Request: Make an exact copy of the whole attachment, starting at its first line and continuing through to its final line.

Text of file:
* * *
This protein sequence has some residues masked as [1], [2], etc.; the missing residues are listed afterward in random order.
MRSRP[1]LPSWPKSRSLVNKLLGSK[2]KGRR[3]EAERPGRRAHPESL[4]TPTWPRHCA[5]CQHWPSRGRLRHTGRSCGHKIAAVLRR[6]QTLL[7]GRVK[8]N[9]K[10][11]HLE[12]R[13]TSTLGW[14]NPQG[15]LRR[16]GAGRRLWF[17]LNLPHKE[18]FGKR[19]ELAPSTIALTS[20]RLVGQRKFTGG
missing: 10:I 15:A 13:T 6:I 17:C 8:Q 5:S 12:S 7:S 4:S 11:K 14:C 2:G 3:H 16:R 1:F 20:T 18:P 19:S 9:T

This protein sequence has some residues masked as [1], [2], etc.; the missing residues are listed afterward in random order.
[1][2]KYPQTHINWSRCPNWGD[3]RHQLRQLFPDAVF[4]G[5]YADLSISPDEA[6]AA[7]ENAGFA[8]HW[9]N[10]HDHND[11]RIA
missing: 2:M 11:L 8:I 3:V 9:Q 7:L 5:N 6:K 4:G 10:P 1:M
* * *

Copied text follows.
This protein sequence has some residues masked as [1], [2], etc.; the missing residues are listed afterward in random order.
MRSRP[1]LPSWPKSRSLVNKLLGSK[2]KGRR[3]EAERPGRRAHPESL[4]TPTWPRHCA[5]CQHWPSRGRLRHTGRSCGHKIAAVLRR[6]QTLL[7]GRVK[8]N[9]K[10][11]HLE[12]R[13]TSTLGW[14]NPQG[15]LRR[16]GAGRRLWF[17]LNLPHKE[18]FGKR[19]ELAPSTIALTS[20]RLVGQRKFTGG
missing: 10:I 15:A 13:T 6:I 17:C 8:Q 5:S 12:S 7:S 4:S 11:K 14:C 2:G 3:H 16:R 1:F 20:T 18:P 19:S 9:T

This protein sequence has some residues masked as [1], [2], etc.; the missing residues are listed afterward in random order.
[1][2]KYPQTHINWSRCPNWGD[3]RHQLRQLFPDAVF[4]G[5]YADLSISPDEA[6]AA[7]ENAGFA[8]HW[9]N[10]HDHND[11]RIA
missing: 2:M 11:L 8:I 3:V 9:Q 7:L 5:N 6:K 4:G 10:P 1:M